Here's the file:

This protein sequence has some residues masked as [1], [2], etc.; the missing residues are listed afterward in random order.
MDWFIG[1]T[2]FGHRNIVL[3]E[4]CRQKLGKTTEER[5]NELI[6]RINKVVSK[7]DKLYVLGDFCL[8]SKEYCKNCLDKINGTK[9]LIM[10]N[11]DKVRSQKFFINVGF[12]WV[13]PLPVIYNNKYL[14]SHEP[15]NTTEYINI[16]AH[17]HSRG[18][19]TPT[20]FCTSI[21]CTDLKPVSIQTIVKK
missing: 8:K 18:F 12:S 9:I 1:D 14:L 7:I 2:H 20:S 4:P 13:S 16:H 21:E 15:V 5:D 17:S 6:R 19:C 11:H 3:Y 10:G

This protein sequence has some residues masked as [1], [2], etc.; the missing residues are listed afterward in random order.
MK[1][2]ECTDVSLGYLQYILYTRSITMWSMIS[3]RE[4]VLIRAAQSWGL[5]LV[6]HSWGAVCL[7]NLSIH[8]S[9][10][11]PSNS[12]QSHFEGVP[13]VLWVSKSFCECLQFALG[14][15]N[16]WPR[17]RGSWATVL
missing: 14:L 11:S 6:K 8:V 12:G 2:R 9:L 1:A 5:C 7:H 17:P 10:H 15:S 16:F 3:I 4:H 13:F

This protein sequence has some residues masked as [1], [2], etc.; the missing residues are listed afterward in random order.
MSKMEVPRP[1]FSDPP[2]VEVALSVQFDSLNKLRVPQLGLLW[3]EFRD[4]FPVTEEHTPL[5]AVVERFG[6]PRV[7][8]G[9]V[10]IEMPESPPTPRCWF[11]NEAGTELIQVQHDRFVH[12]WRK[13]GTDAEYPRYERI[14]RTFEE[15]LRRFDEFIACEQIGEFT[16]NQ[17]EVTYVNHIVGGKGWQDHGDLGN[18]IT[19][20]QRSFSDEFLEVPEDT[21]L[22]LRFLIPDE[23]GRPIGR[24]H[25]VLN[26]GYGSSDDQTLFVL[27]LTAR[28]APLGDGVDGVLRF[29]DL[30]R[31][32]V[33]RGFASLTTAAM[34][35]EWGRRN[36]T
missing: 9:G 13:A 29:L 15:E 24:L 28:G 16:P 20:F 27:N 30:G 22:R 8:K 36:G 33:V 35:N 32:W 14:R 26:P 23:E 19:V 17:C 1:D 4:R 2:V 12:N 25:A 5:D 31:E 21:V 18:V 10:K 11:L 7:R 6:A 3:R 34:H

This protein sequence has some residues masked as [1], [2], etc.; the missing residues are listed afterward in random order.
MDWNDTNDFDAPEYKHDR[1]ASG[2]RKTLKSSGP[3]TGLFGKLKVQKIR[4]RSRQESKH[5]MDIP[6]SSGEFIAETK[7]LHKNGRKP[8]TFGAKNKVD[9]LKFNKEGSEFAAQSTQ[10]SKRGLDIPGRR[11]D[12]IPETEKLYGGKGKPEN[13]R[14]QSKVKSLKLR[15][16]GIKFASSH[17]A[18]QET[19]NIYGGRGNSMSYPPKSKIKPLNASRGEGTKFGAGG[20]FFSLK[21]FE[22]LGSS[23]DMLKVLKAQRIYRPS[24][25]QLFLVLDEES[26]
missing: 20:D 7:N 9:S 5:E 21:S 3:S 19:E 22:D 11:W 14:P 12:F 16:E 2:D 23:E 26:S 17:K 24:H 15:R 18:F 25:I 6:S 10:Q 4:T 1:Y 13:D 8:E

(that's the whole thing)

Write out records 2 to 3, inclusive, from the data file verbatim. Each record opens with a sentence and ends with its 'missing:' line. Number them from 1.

This protein sequence has some residues masked as [1], [2], etc.; the missing residues are listed afterward in random order.
MK[1][2]ECTDVSLGYLQYILYTRSITMWSMIS[3]RE[4]VLIRAAQSWGL[5]LV[6]HSWGAVCL[7]NLSIH[8]S[9][10][11]PSNS[12]QSHFEGVP[13]VLWVSKSFCECLQFALG[14][15]N[16]WPR[17]RGSWATVL
missing: 14:L 11:S 6:K 8:V 12:G 2:R 9:L 1:A 5:C 7:H 17:P 10:H 15:S 16:F 3:I 4:H 13:F

This protein sequence has some residues masked as [1], [2], etc.; the missing residues are listed afterward in random order.
MSKMEVPRP[1]FSDPP[2]VEVALSVQFDSLNKLRVPQLGLLW[3]EFRD[4]FPVTEEHTPL[5]AVVERFG[6]PRV[7][8]G[9]V[10]IEMPESPPTPRCWF[11]NEAGTELIQVQHDRFVH[12]WRK[13]GTDAEYPRYERI[14]RTFEE[15]LRRFDEFIACEQIGEFT[16]NQ[17]EVTYVNHIVGGKGWQDHGDLGN[18]IT[19][20]QRSFSDEFLEVPEDT[21]L[22]LRFLIPDE[23]GRPIGR[24]H[25]VLN[26]GYGSSDDQTLFVL[27]LTAR[28]APLGDGVDGVLRF[29]DL[30]R[31][32]V[33]RGFASLTTAAM[34][35]EWGRRN[36]T
missing: 9:G 13:A 29:L 15:E 24:L 28:G 16:P 20:F 27:N 30:G 22:R 8:K 36:G 33:V 35:N 32:W 14:R 26:P 23:E 19:V 17:C 1:D 4:R 2:V 12:N 25:A 5:D 31:E 21:V 18:V 10:K 11:L 7:R 6:A 3:R 34:H